Lake Ontario was overcast.



Next we took a bathroom break at Chimney Bluffs State Park. Due to the high humidity and bright sun we passed on the walk to the beach.



Our third stop was the Pleasant Beach Hotel. But to our dismay the dining room does not open until 3 PM. After counting the number of tables on the deck (there are 12) we left for downtown Fair Haven. There we entered Giuseppe's SUB & Pizza Shop and ordered a combination sub to go.

With food in hand we drove out to Fair Haven Beach State Park. There by the boat launch we consumed our sub while six people merrily fished from the docks.



We arrived back at Perrine safe and sound in time for cocktails.

Wednesday, August 12, 2009

Wednesday Naturalists: Summer Hike II



South Pond


Naturalist, Dave Spier, led today’s nature walk.

Arrived at the Montezuma Audubon Center at 10:15 AM. Several cars in the parking lot. Went inside and registered with Becky, an AmeriCorps volunteer.

Becky had a California Kingsnake wrapped around her left forearm. She said this snake used at the Center for demonstrations was raised in captivity. She mentioned it as extremely gentle. Took her word for it and allowed the snake to remain attached to her arm.


California Kingsnake


After signing the register went into the back work room, there a summer intern was cataloguing pressed flowers that she plans to mount in a book for display in the foyer.

While waiting, took some photos of the Center's foyer and the three turtles in one of the terrariums and observed an ospery through the picture window.


Foyer



Turtles - squint - they're there


At precisely 10:30 AM Dave assembled the hikers. This group of seven (Brett from Butler, Dave & Dottie from Auburn, Tom from Junius Pond, Carol & Carol from Geneva and me) followed Dave outside through the work room door.

Once outside Dave presented some options. All agreed we should stay in the sun and out of the mosquito-infested woods.

The bull thistle was the first flower that Dave identified. He noted that the gold finches are just starting to consume the seeds from this plant.

Making the turn onto the mowed path there was an abundance of Queen Anne's lace. Commonly called wild carrot, Dave pointed out that Queen Anne's lace is distinguished by a single dark red flower in its center. Carol mentioned that one can make a jam using its root.


Queen Anne's Lace


Coming upon a Honeysuckle bush, led to a discussion on edible berries. Dave recalled a little ditty that helps wilderness survivors cope with dilemma of what berries to eat and which to avoid. Basically, red berries are generally a 50/50 chance, blue and black are OK, but white and yellow no way.


Honeysuckle Bush


Goggling for a berry song found this passage from The Life and Times of Piebald the Mouse by Gordon J. Eaton: “If it’s blue - it’s good for you. If it’s red - use your head. If it’s white - do not bite.”


Honeysuckle Berries


As we turned to walk toward the observation deck a great blue heron glided into the south pond.

Dave pointed out the common evening primrose.


Primrose



Primrose


Also Dave plucked a piece of ragweed and passed it around while explaining that goldenrod gets a bad rap for ragweed’s mischief. Evidently mother was wrong. Pulling up all the goldenrod was futile, since ragweed was the culprit behind our hay fever.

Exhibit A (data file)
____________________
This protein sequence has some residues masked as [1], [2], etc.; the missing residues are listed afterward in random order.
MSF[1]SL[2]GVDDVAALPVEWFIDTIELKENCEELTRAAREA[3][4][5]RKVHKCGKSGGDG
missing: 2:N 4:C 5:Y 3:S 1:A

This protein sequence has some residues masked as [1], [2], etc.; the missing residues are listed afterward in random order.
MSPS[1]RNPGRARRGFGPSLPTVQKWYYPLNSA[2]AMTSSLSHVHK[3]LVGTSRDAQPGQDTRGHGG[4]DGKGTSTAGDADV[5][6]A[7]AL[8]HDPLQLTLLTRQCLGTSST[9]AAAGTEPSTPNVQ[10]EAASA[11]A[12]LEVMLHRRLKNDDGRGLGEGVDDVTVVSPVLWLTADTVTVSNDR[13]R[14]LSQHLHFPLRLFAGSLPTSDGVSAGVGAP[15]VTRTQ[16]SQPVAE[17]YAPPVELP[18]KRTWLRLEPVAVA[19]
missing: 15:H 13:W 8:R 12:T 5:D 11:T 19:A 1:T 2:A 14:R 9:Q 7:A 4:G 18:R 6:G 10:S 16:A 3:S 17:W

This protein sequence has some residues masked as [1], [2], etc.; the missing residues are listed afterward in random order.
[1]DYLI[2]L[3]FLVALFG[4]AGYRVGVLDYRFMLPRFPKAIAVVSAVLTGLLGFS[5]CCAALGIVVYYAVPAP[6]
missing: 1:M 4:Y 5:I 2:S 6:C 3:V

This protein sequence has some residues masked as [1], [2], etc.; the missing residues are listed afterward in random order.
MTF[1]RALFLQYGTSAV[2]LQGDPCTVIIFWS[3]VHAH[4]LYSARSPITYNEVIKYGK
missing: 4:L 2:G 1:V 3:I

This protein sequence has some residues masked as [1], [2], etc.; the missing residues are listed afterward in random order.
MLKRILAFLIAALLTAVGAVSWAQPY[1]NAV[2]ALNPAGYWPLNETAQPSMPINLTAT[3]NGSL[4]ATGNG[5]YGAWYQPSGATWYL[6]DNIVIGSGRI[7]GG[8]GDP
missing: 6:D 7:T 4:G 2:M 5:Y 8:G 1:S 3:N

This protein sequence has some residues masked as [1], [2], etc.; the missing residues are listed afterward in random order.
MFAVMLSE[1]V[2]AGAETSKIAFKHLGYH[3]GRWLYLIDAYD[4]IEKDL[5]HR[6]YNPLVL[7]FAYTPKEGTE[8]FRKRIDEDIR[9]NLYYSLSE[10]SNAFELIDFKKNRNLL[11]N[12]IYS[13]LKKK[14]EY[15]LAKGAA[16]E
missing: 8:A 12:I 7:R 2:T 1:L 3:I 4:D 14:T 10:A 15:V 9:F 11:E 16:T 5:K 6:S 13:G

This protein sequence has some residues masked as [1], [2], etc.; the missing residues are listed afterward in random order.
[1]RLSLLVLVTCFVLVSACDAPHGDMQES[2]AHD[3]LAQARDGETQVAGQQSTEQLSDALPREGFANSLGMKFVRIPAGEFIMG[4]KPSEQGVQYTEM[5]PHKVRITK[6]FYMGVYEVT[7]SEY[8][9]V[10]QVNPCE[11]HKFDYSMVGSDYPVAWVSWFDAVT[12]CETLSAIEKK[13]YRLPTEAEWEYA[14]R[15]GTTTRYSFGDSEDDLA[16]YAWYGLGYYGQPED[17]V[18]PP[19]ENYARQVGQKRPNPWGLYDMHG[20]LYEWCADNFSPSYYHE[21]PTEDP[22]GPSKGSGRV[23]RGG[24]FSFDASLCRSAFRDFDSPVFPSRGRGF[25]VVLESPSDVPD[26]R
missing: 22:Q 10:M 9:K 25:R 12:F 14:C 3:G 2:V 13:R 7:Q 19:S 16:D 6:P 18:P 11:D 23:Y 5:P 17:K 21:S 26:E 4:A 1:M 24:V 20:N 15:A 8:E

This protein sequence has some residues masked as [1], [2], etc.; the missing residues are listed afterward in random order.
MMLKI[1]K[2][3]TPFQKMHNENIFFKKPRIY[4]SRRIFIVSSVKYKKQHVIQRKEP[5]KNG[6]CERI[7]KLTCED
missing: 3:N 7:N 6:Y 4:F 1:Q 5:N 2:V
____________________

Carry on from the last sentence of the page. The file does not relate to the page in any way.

While standing near the red oak, Tom noticed an osprey landing on the walkway between the south and north ponds.


Red Oak Tree Trunk

Notice - red tint in the bark crevices


Red Oak Tree Leaf



Red Oak Tree Dead Leaves on Path


Dave took the opportunity to point out the similarities and differences between the osprey and the bald eagle.

At the entrance to the short path through the woods was a member of the Magnolia family, the Tulip Tree.


Tulip Tree



Tulip Tree Leaf


Also on this path was this tree but I did not record its name.



And this was it leaf.



Walking up the ramp to the observation deck, Dottie's Dave drew our attention to a Virginia Creeper. This five-leaved ivy was doing its job well.


Virginia Creeper


While using the observation deck to rest, an osprey flew by and put on a great show. Then a phoebe perched nearby.


Resting on the deck



View from observation deck - North Pond


Upon our return to the Center while admiring a flower garden planted just his year, Brett had us look up. There flying above us were two ospreys. Soaring way up high, the pair of osprey appeared as black dots in the clouds.

Saturday, August 08, 2009

68th CNY Scottish Games



Clan Cameron assembled its members from near and far at the 68th annual CNY Scottish Games and Celtic festival. Skies threatened throughout the day. But the rains held off.

video


Clan Cameron marching on to the parade field for the opening ceremonies.


video


Mass Bands parading.




Clan Cameron review stand.


video


Clan Cameron marching off the parade field after the opening ceremonies.

Three photos showing an overview of Clan Cameron from hillside:









The cutouts provide a photo opt.




This year's new exhibit proved popular.




This woman's daughter had just returned from Scotland.




Clan Cameron greets Clan Morrison.






Harpists displayed their talents.




Highland Dancing.


Music entertainment was provided by:



Fieldstone


and




Flyin' Column




Jeff Coffin look-a-like.
Dancing?




Clan Cameron Chief & his family.


2009 Scottish Games Dogs


2009 Scottish Games Photographers


Two Outtakes:






March of the Cameron Men - 1st Verse
by Mary Maxwell Campbell
1829


Cha'n 'eil òganach treun de chloinn Chamrain gu léir,
Nach téid deònach fo Bhrataich Lochial;
Gu buaidh no gu bàs 's bidh iad dìleas 's gach càs,
Oir géill cha d'thug Camranach riamh.

There's many a man of the Cameron Clan,
That has followed his chief to the field;
He has sworn to support him, or die by his side,
For a Cameron never can yield.

Til next Year - "Slàinte mhòr agad!"